The analyses presented here focus on the Southern Ocean as simulated in a set of global coupled climate model control experiments conducted by several international climate modeling groups. Dominated by the Antarctic Circumpolar Current (ACC), the vast Southern Ocean can influence large-scale surface climate features on various time scales. Its climatic relevance stems in part from it being the region where most of the transformation of the World Ocean's water masses occurs. In climate change experiments that simulate greenhouse gas-induced warming, Southern Ocean air-sea heat fluxes and three-dimensional circulation patterns make it a region where much of the future oceanic heat storage takes place, though the magnitude of that heat storage is one of the larger sources of uncertainty associated with the transient climate response in such model projections. Factors such as the Southern Ocean's wind forcing, heat, and salt budgets are linked to the structure and transport of the ACC in ways that have not been expressed clearly in the literature. These links are explored here in a coupled model context by analyzing a sizable suite of preindustrial control experiments associated with the forthcoming Intergovernmental Panel on Climate Change's Fourth Assessment Report. A framework is developed that uses measures of coupled model simulation characteristics, primarily those related to the Southern Ocean wind forcing and water mass properties, to allow one to categorize, and to some extent predict, which models do better or worse at simulating the Southern Ocean and why. Hopefull his framework will also lead to increased understanding of the ocean's response to climate changes.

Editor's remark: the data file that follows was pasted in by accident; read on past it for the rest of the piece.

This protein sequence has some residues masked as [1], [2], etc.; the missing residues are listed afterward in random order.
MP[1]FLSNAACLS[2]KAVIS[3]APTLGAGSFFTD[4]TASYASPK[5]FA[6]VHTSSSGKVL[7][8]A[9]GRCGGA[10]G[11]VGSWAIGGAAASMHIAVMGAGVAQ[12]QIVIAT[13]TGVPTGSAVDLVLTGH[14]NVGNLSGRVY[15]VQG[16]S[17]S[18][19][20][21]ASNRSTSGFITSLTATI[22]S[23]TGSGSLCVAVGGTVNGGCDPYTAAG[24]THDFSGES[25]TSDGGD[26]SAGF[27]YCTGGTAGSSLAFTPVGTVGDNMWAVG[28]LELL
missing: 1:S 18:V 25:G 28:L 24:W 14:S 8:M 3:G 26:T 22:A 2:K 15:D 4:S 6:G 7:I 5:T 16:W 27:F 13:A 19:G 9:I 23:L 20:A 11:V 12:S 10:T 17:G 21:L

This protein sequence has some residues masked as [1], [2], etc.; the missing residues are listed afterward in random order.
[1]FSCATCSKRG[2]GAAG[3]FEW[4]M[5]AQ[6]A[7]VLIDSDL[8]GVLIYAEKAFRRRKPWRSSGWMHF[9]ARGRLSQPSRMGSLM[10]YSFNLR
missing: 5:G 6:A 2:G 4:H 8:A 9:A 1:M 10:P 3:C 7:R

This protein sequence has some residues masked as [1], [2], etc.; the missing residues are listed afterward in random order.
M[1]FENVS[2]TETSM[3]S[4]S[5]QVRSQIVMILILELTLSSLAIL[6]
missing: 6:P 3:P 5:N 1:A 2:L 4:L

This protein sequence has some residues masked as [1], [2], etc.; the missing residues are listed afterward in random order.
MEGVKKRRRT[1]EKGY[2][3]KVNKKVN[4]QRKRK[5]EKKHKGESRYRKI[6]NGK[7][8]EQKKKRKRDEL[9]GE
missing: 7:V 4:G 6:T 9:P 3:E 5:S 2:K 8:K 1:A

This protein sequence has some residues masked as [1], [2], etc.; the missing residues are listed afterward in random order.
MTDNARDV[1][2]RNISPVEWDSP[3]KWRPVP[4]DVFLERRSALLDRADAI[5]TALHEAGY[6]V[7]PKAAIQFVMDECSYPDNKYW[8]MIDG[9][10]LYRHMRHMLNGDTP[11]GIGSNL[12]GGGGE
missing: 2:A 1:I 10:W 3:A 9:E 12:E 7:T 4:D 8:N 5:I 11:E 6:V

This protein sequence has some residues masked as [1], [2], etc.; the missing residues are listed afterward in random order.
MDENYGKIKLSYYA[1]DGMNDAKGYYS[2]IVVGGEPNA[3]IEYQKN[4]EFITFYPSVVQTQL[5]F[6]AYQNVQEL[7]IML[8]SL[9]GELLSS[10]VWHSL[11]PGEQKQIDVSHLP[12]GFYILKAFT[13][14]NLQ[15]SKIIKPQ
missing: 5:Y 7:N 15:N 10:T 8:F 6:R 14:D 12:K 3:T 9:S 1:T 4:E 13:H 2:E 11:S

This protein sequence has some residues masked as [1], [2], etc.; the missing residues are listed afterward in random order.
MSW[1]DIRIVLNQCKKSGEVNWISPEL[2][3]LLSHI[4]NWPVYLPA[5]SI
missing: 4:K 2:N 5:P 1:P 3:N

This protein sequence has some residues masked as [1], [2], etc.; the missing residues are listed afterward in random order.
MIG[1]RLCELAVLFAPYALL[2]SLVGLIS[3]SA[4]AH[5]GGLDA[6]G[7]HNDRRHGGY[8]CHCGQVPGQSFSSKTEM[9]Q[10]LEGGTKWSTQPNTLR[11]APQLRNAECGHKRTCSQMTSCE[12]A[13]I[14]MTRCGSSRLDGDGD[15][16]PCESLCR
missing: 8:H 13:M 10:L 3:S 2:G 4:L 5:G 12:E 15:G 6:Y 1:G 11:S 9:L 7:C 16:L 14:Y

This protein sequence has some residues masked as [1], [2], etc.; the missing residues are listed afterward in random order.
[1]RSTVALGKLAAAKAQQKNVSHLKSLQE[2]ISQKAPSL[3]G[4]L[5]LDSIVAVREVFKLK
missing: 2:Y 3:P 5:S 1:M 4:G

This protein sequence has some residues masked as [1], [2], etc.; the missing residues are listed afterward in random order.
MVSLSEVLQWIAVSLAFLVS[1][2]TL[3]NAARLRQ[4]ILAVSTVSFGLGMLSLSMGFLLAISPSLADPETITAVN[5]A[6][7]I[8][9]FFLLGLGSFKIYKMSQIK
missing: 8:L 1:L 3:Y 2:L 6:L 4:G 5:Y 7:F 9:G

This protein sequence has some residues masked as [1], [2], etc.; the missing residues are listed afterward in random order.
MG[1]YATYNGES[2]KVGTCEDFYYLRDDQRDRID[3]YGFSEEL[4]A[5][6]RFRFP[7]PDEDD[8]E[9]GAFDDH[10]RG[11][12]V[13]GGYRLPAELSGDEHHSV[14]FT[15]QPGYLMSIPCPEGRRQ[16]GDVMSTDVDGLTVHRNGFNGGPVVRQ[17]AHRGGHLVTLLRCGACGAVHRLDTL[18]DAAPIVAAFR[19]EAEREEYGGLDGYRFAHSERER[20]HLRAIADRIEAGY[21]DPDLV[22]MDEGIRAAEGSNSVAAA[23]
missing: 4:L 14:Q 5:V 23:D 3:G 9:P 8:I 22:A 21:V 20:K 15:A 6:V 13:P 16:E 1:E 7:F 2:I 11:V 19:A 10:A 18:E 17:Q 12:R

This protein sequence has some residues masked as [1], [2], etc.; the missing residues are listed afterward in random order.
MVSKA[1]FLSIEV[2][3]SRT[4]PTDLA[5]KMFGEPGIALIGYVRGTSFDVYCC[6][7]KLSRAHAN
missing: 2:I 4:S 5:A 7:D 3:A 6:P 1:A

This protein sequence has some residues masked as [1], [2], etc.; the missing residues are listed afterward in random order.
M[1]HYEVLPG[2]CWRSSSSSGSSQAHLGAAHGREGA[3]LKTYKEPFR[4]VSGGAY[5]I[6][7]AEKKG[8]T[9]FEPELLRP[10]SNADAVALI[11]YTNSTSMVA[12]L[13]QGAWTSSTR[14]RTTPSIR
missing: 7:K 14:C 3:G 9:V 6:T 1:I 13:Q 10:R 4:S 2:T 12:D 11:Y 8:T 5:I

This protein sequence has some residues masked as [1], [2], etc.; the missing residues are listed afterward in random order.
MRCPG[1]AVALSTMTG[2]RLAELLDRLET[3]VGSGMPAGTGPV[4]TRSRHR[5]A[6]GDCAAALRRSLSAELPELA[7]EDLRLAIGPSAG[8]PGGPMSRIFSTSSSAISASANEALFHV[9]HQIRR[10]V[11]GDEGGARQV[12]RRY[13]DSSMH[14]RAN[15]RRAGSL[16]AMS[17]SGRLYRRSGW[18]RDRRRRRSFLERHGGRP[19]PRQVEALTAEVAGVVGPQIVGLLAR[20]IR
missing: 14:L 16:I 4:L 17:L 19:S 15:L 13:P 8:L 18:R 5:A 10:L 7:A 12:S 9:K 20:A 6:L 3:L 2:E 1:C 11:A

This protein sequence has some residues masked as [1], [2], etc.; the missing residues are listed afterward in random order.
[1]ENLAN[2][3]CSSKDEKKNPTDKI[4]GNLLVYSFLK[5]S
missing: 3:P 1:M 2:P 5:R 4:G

ASJC Scopus subject areas
- Atmospheric Science